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IJRET : International Journal of Research in Engineering and Technology is an international peer reviewed, online journal published by eSAT Publishing House for the enhancement of research in various disciplines of Engineering and Technology. The aim and scope of the journal is to provide an academic medium and an important reference for the advancement and dissemination of research results that support high-level learning, teaching and research in the fields of Engineering and Technology. We bring together Scientists, Academician, Field Engineers, Scholars and Students of related fields of Engineering and Technology

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IJRET : International Journal of Research in Engineering and Technology is an international peer reviewed, online journal published by eSAT Publishing House for the enhancement of research in various disciplines of Engineering and Technology. The aim and scope of the journal is to provide an academic medium and an important reference for the advancement and dissemination of research results that support high-level learning, teaching and research in the fields of Engineering and Technology. We bring together Scientists, Academician, Field Engineers, Scholars and Students of related fields of Engineering and Technology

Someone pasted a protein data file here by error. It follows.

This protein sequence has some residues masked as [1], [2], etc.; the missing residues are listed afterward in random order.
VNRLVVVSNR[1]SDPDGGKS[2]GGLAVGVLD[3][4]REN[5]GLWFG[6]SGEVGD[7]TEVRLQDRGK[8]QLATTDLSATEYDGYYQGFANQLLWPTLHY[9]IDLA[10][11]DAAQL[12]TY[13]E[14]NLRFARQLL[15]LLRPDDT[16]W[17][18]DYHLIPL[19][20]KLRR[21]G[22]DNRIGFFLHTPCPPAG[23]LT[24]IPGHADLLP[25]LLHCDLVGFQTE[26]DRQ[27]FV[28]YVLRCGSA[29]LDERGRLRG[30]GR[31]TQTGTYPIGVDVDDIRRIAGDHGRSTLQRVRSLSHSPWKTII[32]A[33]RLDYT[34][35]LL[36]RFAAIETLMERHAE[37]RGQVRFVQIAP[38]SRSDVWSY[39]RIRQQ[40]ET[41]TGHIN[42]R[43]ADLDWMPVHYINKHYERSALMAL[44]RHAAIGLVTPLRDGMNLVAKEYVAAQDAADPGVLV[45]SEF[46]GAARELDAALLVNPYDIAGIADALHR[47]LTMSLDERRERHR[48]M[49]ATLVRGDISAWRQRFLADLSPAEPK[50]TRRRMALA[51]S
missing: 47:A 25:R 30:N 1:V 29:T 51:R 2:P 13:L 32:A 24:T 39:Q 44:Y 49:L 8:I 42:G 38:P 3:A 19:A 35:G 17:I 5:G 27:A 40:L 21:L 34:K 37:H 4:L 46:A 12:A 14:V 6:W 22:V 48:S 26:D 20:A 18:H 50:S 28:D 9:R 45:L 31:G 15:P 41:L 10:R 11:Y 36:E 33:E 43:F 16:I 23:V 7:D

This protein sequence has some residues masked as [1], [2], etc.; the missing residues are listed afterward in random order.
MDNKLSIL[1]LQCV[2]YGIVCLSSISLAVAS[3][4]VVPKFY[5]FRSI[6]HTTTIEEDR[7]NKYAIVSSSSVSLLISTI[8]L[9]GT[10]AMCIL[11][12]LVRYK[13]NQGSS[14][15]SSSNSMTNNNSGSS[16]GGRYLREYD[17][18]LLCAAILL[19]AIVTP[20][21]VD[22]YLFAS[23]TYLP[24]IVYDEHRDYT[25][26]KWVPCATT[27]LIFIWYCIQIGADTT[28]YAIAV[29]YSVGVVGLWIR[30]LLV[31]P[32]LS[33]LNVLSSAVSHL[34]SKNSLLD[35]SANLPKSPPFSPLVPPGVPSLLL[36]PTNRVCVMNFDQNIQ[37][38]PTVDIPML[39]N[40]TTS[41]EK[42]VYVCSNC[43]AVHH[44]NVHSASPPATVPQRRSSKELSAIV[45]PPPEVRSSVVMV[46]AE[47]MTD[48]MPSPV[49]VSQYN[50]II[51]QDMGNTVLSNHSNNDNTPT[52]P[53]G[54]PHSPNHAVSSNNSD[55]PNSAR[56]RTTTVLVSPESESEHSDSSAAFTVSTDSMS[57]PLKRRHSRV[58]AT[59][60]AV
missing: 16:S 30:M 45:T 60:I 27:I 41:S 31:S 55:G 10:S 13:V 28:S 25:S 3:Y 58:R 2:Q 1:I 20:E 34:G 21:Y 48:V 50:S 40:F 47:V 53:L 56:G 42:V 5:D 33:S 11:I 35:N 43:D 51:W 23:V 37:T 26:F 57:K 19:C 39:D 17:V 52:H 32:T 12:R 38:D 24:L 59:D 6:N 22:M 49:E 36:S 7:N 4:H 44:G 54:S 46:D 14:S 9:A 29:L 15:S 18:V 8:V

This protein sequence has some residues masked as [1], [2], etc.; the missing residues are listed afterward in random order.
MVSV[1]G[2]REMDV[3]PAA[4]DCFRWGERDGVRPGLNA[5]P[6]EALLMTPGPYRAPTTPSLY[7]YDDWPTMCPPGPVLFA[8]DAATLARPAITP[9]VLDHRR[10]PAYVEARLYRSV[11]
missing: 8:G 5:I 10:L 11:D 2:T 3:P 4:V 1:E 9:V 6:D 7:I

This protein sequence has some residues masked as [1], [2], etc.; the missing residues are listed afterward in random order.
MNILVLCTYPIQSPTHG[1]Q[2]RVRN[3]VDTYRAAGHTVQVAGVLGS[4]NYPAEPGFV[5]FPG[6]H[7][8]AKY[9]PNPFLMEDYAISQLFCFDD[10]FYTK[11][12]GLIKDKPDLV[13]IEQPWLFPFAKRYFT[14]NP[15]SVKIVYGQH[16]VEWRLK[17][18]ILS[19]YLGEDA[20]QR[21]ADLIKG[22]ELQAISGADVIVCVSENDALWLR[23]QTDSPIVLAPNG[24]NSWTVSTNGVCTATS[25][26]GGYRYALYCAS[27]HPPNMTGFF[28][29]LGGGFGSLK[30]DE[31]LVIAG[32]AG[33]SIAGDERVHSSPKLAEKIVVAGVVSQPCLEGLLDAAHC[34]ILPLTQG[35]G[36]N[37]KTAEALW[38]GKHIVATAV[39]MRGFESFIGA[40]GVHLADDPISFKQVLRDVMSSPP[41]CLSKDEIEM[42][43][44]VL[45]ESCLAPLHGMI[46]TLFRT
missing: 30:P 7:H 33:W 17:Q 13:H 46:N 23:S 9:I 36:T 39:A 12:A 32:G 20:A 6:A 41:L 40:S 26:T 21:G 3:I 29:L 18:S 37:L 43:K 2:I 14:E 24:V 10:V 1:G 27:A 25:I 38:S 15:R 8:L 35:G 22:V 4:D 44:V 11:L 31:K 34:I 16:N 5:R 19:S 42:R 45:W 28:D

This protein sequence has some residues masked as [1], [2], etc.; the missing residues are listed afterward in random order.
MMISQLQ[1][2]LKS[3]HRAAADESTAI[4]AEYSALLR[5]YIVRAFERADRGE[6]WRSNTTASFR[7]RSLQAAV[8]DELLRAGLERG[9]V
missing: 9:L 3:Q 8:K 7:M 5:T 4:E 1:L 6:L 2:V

- 1. IJRET: International Journal of Research in Engineering and Technology eISSN: 2319-1163 | pISSN: 2321-7308 __________________________________________________________________________________________ Volume: 02 Special Issue: 02 | Dec-2013, Available @ http://www.ijret.org 83 COMMUNITY DETECTION IN SOCIAL NETWORKS: AN OVERVIEW Deepjyoti Choudhury1 , Arnab Paul2 1 Department of Information Technology, Triguna Sen School of Technology, Assam University, Silchar 2 Department of Information Technology, Triguna Sen School of Technology, Assam University, Silchar Abstract A social network can be defined as a set of people connected by a set of people. Social network analysis provides both a visual and a mathematical analysis of human relationship. The investigation of the community structure in the social network has been the important issue in many domains and disciplines. Community structure assumes more significance with the increasing popularity of online social network services like Facebook, MySpace, or Twitter. This paper reflects the emergence of communities that occur in the structure of social networks, represented as graphs. We have mainly discussed various community detection algorithms in real world networks in this paper. This paper represents as an overview of the community detection algorithms in social networks. Keywords: node, graph, community, algorithms, clustering -----------------------------------------------------------------------***------------------------------------------------------------------- 1. INTRODUCTION One of the most relevant features of graphs representing real systems is community structure, or clustering, i.e. the organization of vertices in clusters, with many edges joining vertices of the same cluster and comparatively few edges join vertices of different clusters. Detecting communities is of great importance in sociology, biology and computer science, disciplines where systems are often represented as graphs. Real networks are not random graphs, as they display big in homogeneities, revealing a high level of order and organization. The degree distribution is broad, with a tail that often follows a power law. Therefore, many vertices with low degree coexist with some vertices with large degree. Furthermore, the distribution of edges is not only globally, but also locally inhomogeneous, with high concentrations of edges within special groups of vertices, and low concentrations between these groups. This feature of real networks is called community structure, or clustering. The term “Community” first appeared in the book “Gemeinschaft und Gesellchaft” published in 1887. There is no unique definition of community till to present which is widely accepted in social networks. A variety of definitions of community have been proposed according to different sides, which can be mainly classified to three categories: intuitive definition, functional definition and definition from the process of algorithm. Fig 1: A simple graph with three communities. In the above figure, we have seen there are three communities in which all the nodes contain in a community are dense intra- connected with each other and sparse inter-connected with the nodes contain in another community. In a community, nodes are connected with each other based on their human relationship like friendship, colleague etc. In computer science, community can be regarded as sub-graphs of network. The whole complex network can be generated as a graph, which is consisted of many sub-graphs. Connection between nodes in a sub-graph is intra-dense, while connection between the nodes among sub-graphs is relatively sparse. Newman call this sub-graph community structure [1].This 2 1 3 4 6 5 7 8 9 1110